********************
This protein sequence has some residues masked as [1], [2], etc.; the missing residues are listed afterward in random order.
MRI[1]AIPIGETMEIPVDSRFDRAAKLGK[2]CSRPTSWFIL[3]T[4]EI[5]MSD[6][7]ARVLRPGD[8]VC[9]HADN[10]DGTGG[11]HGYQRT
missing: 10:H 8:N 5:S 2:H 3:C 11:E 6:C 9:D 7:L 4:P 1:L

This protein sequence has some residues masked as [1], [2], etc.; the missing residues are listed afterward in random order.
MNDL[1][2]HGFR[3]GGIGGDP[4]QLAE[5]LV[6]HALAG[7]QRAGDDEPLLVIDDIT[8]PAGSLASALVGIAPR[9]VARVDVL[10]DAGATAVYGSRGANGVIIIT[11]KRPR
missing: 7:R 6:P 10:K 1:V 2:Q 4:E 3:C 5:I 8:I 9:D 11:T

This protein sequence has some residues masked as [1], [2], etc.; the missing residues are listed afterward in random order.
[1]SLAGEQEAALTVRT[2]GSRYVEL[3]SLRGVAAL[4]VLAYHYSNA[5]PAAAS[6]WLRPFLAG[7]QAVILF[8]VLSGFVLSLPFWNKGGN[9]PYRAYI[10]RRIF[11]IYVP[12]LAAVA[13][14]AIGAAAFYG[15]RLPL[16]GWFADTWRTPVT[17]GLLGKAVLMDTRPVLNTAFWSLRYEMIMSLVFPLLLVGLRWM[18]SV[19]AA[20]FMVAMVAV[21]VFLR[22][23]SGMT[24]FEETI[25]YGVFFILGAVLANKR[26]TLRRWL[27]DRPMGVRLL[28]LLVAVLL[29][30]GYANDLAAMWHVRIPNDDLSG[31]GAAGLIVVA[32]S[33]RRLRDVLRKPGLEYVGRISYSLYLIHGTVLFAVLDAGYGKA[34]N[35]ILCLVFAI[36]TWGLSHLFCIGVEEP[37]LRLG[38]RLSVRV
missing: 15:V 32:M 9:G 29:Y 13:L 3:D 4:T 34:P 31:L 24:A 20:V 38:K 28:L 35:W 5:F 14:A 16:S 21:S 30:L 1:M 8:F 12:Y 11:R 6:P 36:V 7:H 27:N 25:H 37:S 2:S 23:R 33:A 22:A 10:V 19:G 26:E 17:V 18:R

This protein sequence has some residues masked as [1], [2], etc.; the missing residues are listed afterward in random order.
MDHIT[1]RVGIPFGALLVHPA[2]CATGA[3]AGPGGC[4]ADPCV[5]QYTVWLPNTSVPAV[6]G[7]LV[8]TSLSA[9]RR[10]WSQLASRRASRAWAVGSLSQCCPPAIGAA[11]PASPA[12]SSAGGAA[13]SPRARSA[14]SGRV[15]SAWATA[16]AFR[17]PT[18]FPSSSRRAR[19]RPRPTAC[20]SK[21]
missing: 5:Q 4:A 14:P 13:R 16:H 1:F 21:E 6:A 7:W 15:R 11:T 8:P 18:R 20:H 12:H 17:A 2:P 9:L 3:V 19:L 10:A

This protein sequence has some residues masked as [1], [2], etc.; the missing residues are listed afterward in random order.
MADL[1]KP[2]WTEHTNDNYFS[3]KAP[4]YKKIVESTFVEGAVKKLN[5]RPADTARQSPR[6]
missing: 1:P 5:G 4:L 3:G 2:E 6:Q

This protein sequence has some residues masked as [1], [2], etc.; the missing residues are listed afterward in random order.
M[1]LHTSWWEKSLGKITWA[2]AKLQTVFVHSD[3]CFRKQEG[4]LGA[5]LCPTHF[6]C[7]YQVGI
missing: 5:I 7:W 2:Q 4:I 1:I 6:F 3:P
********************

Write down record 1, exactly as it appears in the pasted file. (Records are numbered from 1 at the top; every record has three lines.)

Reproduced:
This protein sequence has some residues masked as [1], [2], etc.; the missing residues are listed afterward in random order.
MRI[1]AIPIGETMEIPVDSRFDRAAKLGK[2]CSRPTSWFIL[3]T[4]EI[5]MSD[6][7]ARVLRPGD[8]VC[9]HADN[10]DGTGG[11]HGYQRT
missing: 10:H 8:N 5:S 2:H 3:C 11:E 6:C 9:D 7:L 4:P 1:L